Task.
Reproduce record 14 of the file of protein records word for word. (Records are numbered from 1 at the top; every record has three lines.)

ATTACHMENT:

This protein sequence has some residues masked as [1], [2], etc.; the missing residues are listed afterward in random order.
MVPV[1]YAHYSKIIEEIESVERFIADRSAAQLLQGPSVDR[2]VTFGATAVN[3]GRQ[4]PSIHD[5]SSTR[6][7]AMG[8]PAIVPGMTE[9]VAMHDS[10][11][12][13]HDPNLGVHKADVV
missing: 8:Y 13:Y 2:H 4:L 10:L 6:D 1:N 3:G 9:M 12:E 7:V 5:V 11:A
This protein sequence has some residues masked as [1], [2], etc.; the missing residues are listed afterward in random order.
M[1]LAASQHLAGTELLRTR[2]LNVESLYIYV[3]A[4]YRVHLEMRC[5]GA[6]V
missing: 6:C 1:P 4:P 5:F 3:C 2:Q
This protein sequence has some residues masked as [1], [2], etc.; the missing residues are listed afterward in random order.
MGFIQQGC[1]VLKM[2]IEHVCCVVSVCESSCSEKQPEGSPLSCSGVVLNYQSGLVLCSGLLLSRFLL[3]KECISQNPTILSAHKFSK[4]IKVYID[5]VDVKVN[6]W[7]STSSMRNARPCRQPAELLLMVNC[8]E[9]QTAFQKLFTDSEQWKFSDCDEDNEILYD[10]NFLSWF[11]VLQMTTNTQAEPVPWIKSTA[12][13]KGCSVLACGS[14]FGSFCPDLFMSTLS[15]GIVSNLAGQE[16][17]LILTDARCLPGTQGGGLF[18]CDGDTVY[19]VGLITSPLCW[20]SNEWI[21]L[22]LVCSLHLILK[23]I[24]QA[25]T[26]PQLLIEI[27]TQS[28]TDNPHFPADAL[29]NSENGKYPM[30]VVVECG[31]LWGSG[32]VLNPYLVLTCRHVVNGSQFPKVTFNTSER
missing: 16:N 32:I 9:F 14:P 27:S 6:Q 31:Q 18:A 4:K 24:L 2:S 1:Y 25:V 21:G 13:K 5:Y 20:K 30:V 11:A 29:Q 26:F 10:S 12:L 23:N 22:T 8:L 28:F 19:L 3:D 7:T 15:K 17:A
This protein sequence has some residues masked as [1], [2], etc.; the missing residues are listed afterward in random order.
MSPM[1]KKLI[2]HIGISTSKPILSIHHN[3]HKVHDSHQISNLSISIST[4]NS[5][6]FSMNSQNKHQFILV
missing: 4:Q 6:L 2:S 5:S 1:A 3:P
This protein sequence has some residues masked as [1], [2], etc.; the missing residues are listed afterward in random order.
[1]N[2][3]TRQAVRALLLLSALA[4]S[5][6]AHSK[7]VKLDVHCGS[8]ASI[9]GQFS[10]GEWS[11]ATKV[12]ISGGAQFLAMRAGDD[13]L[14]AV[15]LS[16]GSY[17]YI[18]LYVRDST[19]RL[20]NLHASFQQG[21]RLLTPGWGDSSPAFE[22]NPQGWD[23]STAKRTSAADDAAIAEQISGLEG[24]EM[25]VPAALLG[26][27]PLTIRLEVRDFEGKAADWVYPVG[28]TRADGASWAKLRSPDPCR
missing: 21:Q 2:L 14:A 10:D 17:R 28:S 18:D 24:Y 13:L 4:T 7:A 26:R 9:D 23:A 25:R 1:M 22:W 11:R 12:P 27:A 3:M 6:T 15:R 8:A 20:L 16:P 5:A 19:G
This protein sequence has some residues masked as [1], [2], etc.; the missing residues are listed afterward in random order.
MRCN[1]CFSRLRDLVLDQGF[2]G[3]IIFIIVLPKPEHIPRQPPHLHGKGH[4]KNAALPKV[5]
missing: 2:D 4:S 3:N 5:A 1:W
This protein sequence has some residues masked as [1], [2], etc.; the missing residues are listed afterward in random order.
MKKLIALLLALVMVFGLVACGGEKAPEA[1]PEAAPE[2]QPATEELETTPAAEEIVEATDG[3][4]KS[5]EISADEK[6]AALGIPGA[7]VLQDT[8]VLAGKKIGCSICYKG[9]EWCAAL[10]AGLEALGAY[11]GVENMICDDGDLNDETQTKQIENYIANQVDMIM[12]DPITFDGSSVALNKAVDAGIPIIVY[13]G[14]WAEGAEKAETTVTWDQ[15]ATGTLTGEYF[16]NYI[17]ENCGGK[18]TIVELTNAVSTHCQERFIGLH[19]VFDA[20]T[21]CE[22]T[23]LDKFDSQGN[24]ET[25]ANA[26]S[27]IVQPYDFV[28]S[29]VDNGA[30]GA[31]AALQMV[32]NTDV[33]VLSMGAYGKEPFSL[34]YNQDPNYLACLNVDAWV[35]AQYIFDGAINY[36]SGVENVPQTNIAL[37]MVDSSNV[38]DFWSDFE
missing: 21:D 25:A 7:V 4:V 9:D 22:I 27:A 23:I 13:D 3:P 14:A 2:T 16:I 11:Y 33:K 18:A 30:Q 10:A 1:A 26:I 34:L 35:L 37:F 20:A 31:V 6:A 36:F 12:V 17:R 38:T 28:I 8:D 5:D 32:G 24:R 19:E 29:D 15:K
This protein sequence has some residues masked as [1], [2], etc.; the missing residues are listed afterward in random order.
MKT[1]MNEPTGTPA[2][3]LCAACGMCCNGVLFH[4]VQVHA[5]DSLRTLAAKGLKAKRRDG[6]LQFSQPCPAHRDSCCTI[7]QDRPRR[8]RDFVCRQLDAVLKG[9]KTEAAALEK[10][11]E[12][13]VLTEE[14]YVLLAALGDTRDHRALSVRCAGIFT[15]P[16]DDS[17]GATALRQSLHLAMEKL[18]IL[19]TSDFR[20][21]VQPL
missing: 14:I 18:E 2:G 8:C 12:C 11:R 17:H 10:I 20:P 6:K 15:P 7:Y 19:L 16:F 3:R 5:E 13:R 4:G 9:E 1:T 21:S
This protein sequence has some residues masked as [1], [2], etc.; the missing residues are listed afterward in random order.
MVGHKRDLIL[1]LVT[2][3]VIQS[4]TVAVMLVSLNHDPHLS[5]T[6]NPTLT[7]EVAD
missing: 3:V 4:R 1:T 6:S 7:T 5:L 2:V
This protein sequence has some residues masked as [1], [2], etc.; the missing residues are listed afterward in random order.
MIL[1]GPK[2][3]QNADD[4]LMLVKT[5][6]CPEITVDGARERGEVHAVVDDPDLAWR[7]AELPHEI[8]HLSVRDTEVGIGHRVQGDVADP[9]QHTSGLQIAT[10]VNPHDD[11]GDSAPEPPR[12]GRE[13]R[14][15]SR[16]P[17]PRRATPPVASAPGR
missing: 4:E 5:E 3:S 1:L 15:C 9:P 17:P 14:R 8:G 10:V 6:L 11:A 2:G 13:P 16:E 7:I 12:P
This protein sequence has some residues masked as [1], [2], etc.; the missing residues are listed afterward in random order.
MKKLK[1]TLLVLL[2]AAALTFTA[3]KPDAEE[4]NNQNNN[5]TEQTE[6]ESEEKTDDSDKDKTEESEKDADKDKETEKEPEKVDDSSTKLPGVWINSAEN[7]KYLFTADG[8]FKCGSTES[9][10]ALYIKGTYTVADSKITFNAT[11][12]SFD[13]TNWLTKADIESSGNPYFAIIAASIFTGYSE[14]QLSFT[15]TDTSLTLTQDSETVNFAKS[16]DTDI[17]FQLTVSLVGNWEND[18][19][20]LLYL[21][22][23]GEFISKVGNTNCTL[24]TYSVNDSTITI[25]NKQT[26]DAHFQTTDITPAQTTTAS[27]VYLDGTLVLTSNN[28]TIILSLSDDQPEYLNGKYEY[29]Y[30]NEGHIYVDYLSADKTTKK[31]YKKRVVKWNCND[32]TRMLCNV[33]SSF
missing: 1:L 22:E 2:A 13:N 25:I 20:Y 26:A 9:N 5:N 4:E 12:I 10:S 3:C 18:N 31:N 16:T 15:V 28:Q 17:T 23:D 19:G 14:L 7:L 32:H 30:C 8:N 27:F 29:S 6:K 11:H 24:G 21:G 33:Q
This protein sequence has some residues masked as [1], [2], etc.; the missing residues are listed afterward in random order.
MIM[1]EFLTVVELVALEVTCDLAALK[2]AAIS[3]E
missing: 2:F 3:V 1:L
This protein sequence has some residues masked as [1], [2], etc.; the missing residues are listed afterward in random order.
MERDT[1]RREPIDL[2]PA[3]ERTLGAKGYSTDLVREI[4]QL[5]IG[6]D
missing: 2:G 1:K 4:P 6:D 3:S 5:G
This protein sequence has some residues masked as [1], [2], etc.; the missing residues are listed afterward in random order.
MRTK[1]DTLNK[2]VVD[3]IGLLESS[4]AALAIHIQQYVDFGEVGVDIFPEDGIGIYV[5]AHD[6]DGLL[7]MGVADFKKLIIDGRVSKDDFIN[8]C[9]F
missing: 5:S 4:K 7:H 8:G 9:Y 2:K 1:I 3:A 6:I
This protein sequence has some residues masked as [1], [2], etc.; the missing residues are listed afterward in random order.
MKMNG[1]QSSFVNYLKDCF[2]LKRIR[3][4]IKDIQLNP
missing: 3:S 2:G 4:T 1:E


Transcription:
This protein sequence has some residues masked as [1], [2], etc.; the missing residues are listed afterward in random order.
MRTK[1]DTLNK[2]VVD[3]IGLLESS[4]AALAIHIQQYVDFGEVGVDIFPEDGIGIYV[5]AHD[6]DGLL[7]MGVADFKKLIIDGRVSKDDFIN[8]C[9]F
missing: 5:S 4:K 7:H 8:G 9:Y 2:K 1:I 3:A 6:I